In fact, most of Bond’s daily fitness exercises are pretty straightforward and easy for anyone to incorporate into their lives right now. As Bond expert Mark Edlitz puts it: “As we know from Ian Fleming, Bond starts each day with exercise, slow push-ups, stretches, and straight leg lifts. He combines that with deep breathing exercises. Bond also keeps fit by swimming, skiing, and golfing.”

David Zaritsky, a 007 influencer and the man behind The Bond Experience thinks that the escapism of Bond and physical fitness don’t have to be mutually exclusive. “Being in good physical shape and ready to be on the move is a requirement in his job but it also acts as a therapeutic release,” Zaritsky tells Fatherly. “But, Bond also enjoys the more tangible pleasures of life like traveling, cars, style, food, and sensuality. Bond typically leans into these as an escape from the stresses and rigor of his demanding and often risky job. Finding escapism in our daily grind is at the core of what Bond as a character and fictional hero brings to the table.”

Wear Fun Clothes

From Sean Connery to Pierce Brosnan to Daniel Craig, to the pages of Ian Fleming, Bond’s clothes are part of why so many people have loved the character for over 60 years. Bond’s great style isn’t just limited to suits and tuxes; if anything James Bond helped pioneer the short-sleeved button-up as a way to look casual and cool at the same time. And, in terms of dressing well, or at least making an effort, Bond’s style, even when it’s business casual, reminds us that part of feeling good can be a case of dressing the part. But that doesn’t mean you can’t have fun with your clothes.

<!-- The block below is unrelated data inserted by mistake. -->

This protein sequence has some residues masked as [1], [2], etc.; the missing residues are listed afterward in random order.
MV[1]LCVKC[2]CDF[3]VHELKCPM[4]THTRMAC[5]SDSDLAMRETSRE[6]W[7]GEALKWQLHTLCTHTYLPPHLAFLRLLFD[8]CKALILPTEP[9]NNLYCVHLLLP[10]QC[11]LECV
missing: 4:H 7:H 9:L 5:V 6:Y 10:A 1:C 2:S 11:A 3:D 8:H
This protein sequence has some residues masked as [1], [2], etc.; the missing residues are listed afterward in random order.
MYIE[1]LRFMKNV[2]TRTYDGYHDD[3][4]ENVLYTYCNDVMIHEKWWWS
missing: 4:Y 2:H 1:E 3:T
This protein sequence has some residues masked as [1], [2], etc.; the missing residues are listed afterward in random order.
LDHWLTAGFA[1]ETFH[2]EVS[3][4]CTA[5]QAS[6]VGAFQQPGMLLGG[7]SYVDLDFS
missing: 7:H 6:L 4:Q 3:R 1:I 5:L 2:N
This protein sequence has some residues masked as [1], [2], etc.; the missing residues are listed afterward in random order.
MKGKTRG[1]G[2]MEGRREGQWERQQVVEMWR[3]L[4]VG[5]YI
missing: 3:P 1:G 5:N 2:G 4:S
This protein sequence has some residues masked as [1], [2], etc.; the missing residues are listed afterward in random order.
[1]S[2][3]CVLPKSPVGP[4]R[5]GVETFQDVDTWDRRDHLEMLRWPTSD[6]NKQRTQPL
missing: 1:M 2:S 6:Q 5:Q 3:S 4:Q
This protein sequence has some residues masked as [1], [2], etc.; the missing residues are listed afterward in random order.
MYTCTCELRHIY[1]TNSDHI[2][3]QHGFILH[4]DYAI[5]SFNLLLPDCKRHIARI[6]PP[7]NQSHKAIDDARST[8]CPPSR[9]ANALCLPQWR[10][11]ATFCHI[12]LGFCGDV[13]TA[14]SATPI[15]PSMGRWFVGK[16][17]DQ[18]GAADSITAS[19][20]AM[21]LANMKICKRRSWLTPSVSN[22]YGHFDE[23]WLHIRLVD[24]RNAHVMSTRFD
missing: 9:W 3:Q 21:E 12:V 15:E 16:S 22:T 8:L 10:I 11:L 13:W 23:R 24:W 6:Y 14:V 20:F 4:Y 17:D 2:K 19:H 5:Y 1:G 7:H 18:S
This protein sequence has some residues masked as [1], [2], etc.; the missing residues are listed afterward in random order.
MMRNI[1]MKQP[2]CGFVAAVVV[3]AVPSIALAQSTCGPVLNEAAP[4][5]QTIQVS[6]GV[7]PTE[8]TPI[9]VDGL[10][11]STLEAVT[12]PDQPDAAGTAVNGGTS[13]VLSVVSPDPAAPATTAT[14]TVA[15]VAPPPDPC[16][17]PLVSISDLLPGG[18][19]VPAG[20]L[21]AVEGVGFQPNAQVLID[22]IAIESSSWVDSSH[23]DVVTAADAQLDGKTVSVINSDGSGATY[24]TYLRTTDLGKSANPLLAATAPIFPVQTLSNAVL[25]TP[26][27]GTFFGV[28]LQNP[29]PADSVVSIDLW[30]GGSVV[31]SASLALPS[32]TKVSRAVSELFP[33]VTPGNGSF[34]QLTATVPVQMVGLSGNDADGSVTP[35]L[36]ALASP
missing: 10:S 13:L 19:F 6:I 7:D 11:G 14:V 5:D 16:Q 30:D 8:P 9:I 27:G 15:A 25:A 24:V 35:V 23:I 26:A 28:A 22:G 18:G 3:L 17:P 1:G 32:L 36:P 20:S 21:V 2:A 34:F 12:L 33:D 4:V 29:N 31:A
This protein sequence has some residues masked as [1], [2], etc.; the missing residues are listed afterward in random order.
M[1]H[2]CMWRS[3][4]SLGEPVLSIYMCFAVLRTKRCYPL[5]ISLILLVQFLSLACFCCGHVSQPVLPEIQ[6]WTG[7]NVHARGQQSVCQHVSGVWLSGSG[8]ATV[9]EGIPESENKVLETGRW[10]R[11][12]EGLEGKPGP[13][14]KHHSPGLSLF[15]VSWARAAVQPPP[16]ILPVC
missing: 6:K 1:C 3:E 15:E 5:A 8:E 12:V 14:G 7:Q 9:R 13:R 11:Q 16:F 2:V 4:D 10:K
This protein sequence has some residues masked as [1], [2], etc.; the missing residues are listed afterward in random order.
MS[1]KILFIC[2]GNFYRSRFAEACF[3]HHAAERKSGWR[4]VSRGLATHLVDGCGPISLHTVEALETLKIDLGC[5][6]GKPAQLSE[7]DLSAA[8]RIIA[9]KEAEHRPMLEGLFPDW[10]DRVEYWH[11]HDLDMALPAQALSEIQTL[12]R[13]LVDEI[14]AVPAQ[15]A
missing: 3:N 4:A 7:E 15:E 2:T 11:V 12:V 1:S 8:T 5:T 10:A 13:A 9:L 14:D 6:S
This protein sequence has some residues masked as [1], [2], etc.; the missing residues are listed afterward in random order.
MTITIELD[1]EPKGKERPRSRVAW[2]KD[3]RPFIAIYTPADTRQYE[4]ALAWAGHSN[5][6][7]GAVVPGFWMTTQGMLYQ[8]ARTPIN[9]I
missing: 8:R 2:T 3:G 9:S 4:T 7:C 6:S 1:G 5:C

In fact, some of the over-the-top camp aspects of James Bond’s style can, and maybe should be incorporated into your own sartorial choices. As tailor and style expert Natty Adams tells us: “Now, I’m not saying you should go out and immediately buy yourself a safari suit with flared trousers — although they are fun — but I am advocating for adding some element of silliness, even self-deprecation, into your wardrobe to take the edge off. Wear an unusual color, add an unnecessarily gaudy accessory, get a bigger bow tie. Nothing says true confidence like being a little bit silly.”

Treat Sleep Like A Job

One wonderful feature of several James Bond novels is the moment when Bond goes to sleep. It’s always right away and one of the coziest things about reading any of the books. Bond doesn’t look at his phone or stay up late worrying about stuff, even when there’s a lot to worry about. He knows that if he doesn’t get enough sleep, the world will not be enough for him in the morning. So, the next time you’re staying up too late, or getting up too early, just remember: James Bond has defined masculine coolness for generations. Do you think not getting sleep will make you cooler than Bond? That’s what we thought.

When The Time Is Right, Enjoy Yourself

James Bond stories are absurd, but one of the reasons the character has endured for so long is that the original aim of these tales was to entertain. Nobody should be a hedonist, and if you look closely at the James Bond adventures, in print or in cinema, Bond has just as many bad times as he does good. Metaphorically, we can all relate. Some days you’re feeling great, other days, your car needs a new radiator and you have to get a rental to pick up your kid from school — 007 might be dealing with diamond smugglers rather than diaper bags, but in terms of friction and unpredictability, we can relate to Bond because fortune is unpredictable.

So by creating rituals that you look forward to, you can, in a sense, make your own luck. Set time aside to mix up fancy cocktails with your significant other. Plan that golf day with your friends. Put it on the calendar. Be deliberate about it, because in that deliberateness, you can become more of yourself.

“An over-triggered fight or flight response over a prolonged period can do us more harm than good,” Lowbridge-Ellis explains. “It’s at the root of anxiety disorders. And while we rarely find ourselves in Bondian survival situations, our brains can’t distinguish between real threats and perceived ones. So, slow down and enjoy that Martini completely. Savor the flavor. It’s medicinal.”